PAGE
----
I look at these little ones whose skin is so translucent that you can see the color of the blood flowing beneath, and I marvel at how our little girl is now chubby and rosy-cheeked. I rejoice at how she has really filled out and lost a lot of her excess body hair so that she looks more and more like a regular, healthy baby, and not so much like some skinny alien monkey.
Two great pieces of news today is that Alicia has broken 1500 grams. She weighed in at 1508 grams today! Praise the Lord! =) Also, what's even better is that she's eating on her own!
Before last night, Alicia was taking in all of her milk through a feeding tube. Yesterday, they tried to feed her with a bottle just to see how well she'd do, and she loved it! The first time they fed her this way, the nurse said she liked it but she was really confused. She didn't quite know what to do with this strange liquid that was passing through her mouth for the first time. The second time they fed her, she took the milk in like a pro. They were able to feed her up to 18cc, and she wanted more, but the nurse saw that she was panting and exerting a lot energy, so she decided it'd be better to give the rest of her milk through the tube.
This evening when we got to the NICU, there was an empty milk bottle on top of her incubator. I thought that the nurse had just forgotten to put it away after feeding her, so I moved it. But the nurse came rushing over and said, "Daddy! That bottle is precious! It's Alicia's victory bottle. She drank that bottle all by herself today!" Yahoo! Alicia drank all 27cc of her milk all by herself from a bottle. That's HUGE!
The nurse said that they did have to stop in between because she got a little tired from the exertion, but that Alicia loved drinking the milk on her own, and when they stopped in between, she seemed eager to drink more. Also, a couple of nurses told us that Alicia seemed more well-behaved today after having switched to the bottle-feeding. Haha. Another encouraging thing is that originally they tried Alicia on a special nipple for preemies. It's a softer nipple and I think it regulates the flow of the milk. Alicia didn't really like that nipple, so they tried her on a nipple for regular babies, and she loved it!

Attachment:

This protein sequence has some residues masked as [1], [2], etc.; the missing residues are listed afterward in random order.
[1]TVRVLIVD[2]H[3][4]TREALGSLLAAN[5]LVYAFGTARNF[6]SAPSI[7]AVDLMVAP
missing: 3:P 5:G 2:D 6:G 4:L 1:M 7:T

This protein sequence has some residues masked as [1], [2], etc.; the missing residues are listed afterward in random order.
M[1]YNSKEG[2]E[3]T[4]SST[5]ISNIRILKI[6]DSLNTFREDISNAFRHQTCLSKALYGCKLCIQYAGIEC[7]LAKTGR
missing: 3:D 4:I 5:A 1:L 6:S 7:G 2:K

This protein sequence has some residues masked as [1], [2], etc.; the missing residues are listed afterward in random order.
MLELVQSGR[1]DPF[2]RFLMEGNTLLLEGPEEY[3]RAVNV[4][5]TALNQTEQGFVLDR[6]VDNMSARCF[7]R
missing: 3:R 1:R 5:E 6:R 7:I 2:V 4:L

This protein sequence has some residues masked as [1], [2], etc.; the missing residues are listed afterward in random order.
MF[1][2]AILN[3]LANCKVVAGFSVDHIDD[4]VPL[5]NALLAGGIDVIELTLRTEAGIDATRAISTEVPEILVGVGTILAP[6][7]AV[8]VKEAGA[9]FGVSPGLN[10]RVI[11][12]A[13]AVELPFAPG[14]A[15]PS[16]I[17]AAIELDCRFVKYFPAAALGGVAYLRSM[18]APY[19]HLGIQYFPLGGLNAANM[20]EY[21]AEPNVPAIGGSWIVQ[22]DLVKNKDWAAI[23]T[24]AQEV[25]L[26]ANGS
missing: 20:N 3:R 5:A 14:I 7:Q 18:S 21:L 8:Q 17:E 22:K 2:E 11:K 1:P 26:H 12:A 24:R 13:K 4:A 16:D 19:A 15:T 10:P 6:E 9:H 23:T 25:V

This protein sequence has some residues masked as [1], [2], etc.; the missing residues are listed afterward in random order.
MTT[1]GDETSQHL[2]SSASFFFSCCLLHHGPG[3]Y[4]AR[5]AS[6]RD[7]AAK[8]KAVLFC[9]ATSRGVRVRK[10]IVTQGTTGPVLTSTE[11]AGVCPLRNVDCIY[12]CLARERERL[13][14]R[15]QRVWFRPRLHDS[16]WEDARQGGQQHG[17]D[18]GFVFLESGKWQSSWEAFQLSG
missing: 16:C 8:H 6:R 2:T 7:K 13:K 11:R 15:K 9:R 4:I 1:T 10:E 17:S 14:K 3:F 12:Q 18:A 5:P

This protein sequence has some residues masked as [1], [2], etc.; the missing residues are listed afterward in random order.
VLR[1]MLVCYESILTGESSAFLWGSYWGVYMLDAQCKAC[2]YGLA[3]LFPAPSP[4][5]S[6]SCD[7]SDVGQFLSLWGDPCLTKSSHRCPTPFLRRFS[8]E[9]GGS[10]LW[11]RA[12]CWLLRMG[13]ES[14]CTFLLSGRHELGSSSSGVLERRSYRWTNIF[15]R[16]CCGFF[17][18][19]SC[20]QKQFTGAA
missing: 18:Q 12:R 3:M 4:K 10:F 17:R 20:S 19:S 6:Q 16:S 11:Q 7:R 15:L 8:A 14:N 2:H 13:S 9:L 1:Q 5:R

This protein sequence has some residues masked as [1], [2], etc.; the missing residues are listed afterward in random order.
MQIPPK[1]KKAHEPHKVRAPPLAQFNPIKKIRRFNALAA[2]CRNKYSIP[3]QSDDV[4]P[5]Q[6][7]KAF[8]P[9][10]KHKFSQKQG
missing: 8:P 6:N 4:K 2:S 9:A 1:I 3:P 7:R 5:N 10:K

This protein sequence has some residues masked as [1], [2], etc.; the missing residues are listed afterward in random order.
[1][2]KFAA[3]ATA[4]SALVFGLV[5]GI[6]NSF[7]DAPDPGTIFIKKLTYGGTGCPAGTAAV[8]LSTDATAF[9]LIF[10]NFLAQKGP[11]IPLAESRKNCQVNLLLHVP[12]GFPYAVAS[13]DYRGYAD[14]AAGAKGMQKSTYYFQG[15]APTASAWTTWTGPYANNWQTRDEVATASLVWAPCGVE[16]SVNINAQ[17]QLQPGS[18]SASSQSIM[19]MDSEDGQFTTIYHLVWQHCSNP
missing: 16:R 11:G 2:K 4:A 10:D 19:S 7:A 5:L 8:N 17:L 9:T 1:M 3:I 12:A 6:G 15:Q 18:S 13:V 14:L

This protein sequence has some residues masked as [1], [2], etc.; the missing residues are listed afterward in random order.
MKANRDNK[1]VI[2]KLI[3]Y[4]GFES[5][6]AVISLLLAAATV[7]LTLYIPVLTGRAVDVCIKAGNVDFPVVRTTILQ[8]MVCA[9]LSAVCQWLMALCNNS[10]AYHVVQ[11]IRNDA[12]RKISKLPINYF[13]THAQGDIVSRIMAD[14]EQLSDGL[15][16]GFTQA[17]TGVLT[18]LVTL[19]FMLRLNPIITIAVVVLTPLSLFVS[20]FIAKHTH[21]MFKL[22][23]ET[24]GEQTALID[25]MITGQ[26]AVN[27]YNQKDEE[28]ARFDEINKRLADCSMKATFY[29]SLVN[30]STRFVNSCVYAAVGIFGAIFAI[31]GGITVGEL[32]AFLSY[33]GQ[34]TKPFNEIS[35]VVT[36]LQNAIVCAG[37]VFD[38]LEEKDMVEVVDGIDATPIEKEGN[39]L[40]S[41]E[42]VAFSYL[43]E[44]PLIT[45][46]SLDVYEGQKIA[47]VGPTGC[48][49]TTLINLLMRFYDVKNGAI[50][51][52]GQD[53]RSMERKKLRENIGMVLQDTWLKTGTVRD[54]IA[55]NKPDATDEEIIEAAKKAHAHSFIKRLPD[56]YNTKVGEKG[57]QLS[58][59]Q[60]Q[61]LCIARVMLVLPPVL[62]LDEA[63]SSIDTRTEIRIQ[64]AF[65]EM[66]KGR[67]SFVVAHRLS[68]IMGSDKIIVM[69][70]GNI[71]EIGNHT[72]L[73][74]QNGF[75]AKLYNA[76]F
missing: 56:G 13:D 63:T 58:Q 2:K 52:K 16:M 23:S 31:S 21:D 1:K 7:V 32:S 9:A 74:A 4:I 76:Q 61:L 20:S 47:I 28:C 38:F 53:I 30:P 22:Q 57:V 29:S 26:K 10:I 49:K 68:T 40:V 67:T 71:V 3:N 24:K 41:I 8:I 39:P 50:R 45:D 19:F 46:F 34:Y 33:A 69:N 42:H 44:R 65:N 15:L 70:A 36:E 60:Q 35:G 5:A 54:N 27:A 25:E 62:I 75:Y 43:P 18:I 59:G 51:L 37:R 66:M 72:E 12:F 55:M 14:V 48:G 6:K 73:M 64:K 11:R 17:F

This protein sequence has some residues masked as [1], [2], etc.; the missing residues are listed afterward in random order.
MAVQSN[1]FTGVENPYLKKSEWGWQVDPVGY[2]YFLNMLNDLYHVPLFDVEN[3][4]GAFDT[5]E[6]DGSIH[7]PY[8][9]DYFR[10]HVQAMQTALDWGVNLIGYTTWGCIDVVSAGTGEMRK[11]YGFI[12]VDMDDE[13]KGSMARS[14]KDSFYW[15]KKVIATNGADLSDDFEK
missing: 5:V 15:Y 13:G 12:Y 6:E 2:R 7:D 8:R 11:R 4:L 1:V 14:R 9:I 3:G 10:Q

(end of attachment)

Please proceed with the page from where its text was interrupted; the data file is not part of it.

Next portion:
For those of you who have been following our journey, you'll remember that one of the requirements of her being able to go home is that she needs to be able to take all of her feedings by mouth. So this is definitely a huge step in the right direction.
Alicia just gets cuter and cuter each and every day. And I just love, love my kangaroo time with her. It just feels so right to hold her in my arms, on my chest and to just have her sleep there completely at peace. It really amazes me how well she rests that way. She barely stirs when she's in my arms. Tonight after the evening visit, the nurses let us hold Alicia again. We didn't do Kangaroo time, but we did cradle her in our arms for about 30 min. I loved it. I loved looking at our daughter's round cheeks and smooth white-skin and just soaking in the wonder of this little gift that the Lord has given to us. I can't wait for the day when all the extra trappings - the tubes, wires, blindfold, and head wrap - are all removed, and we can finally see the fullness of the beauty our Lord has created in our daughter.
We're getting there friends. We really are! =) Keep praying.